The classic golf cart, above, if modified with some features of a traditional sedan, could be a bigger threat to the car industry than Tesla. (April Greer for The Washington Post)

Tesla is dealing with some very lofty expectations. Its sky-high stock price is proof of the meteoric growth investors expect from the electric car maker.

Tesla appears to be up to the challenge. Consumer Reports named its Model S the best overall vehicle for two straight years. Tesla plans to eventually release a vehicle in the $35,000 price range, which will broaden the number of traditional car makers it competes with. To many, that’s when Tesla will upend the auto industry. (Currently its sales are dwarfed by the traditional automakers.)

But researchers at Harvard Business School aren’t convinced that Tesla will be disrupting the auto industry. They laid out their findings in the May issue of the Harvard Business Review.

Their work was commissioned by Clay Christensen, author of “The Innovator’s Dilemma.” In the legendary book, Christensen lays out how disruptive technologies start as cheap offerings that aren’t taken seriously, but then steadily improve and soon take business from the established heavyweights.

Tesla has taken an inverse tack, what’s sometimes called “disruption from above.” A Tesla with the best features costs over $100,000. It’s working to move down the market with more affordable vehicles.

Research fellow Tom Bartman says his team believes Tesla could have the brightest future as an arms merchant in the battery space, where it could use its expertise in batteries and drive trains for simplified electric vehicles.

“Working from the bottom up, a la the theory of disruption, is a surer pass to success than starting from the top and sustaining battle with incumbents, and then pursuing a successful series of sustaining innovations into ever lower price points,” Bartman told me.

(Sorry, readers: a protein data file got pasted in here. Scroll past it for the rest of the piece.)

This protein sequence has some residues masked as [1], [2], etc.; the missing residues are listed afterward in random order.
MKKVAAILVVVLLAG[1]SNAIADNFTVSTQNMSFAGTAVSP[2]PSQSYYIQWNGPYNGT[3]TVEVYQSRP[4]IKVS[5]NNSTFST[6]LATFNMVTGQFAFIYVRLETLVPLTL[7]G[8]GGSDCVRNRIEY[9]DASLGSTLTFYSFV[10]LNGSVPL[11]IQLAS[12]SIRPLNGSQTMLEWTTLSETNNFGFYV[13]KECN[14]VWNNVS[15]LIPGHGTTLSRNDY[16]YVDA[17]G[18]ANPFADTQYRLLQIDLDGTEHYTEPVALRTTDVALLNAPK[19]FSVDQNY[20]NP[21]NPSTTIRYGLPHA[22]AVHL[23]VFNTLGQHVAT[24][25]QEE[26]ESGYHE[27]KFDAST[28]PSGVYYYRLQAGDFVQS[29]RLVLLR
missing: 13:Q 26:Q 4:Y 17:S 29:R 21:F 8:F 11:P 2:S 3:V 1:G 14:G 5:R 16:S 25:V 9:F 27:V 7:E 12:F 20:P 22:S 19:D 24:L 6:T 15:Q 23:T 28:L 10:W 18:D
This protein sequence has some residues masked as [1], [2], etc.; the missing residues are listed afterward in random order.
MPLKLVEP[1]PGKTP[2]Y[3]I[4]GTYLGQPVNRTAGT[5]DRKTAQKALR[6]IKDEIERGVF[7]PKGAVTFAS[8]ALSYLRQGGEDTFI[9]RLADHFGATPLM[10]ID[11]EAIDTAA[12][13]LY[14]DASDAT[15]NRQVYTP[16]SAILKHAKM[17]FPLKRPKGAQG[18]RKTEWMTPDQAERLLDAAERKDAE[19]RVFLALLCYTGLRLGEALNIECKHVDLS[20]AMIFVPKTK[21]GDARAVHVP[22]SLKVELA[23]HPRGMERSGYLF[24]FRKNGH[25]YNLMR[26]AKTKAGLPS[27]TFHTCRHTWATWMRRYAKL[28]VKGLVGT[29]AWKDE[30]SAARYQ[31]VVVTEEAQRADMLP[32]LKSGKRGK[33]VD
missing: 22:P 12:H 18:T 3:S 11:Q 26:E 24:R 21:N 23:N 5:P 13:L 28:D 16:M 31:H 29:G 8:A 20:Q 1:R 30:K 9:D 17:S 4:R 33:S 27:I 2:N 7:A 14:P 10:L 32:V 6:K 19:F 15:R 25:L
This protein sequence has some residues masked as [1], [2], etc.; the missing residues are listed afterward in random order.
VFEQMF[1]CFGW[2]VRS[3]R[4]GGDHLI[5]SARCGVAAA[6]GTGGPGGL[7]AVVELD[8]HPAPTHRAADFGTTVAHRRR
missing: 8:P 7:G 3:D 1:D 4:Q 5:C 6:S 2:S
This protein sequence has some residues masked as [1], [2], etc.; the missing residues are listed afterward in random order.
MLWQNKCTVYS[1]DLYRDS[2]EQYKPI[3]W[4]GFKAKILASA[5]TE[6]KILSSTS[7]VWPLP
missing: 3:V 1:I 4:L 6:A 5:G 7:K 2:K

True disruptors often work on the fringes of traditional markets and are overlooked until it’s too late. So if Tesla isn’t going to disrupt the auto industry, what could?  Bartman points to what’s bubbling up in China, where 200,000 low-speed electric cars were reportedly sold in 2013. (For comparison, Tesla sold 22,477 cars in 2013.)

These low-speed electric vehicles have more in common with golf carts than a traditional car. The feature set is minimalistic, but the low price point — reportedly from $2,000 to $12,000 — creates their appeal.

“Their alternatives are walking, or riding a bicycle or moped, or taking public transit. So to them it’s not a detriment that it can’t go very far or very fast,” Bartman said. “So those people are buying these vehicles in droves because it’s the best option they have.”

The vehicles, which are basically souped-up electric golf carts, also fly under the radar of potential competitors because they aren’t classified as automobiles.

“It’s not being measured on a lot of market share reports,” Bartman said. “It’s not being talked about heavily because these sales are happening in cities in western China that are not Beijing or Shanghai. They don’t have a high profile or a lot of media outlets that are monitoring what is happening.”

Given their limited features, these low-speed vehicles aren’t classified as cars by the Chinese government. So the low-speed vehicles are exempted from the expensive licensing fees to make a car street legal. This is another advantage. Dodging regulations is a classic move of successful innovations.

“If those cars continue to sell at those rates and the technology continues to improve, everyone’s at risk — whether you are a high-end electric car manufacturer or an internal combustion engine manufacturer,” Bartman said.

So while the world is impressed with Tesla’s beautiful designs and powerful motors, the auto industry’s biggest threat may actually be a product that — for now — looks unimpressive to most Westerners.

Bartman compares what’s shaking out today with electric and gas-combustion engines to the early days of when steamships challenged boats with sails.

Early steamships lacked the speed and reliability to replace sailboats on trips across oceans. But steamships could handle shorter-range tasks better than sailboats, such as traveling against the wind or with no wind. This proved useful for canals and inland waterways, so steamships found a niche. Steam engines steadily improved, and eventually supplemented sailboats.

You wouldn’t want to take a golf cart on the highway, but it’s more than enough power for a city-dweller traveling a mile or two for errands or work. And if makers of these bare-bones electric cars reinvest their profits in the product, it will only get better, broadening appeal to more customers.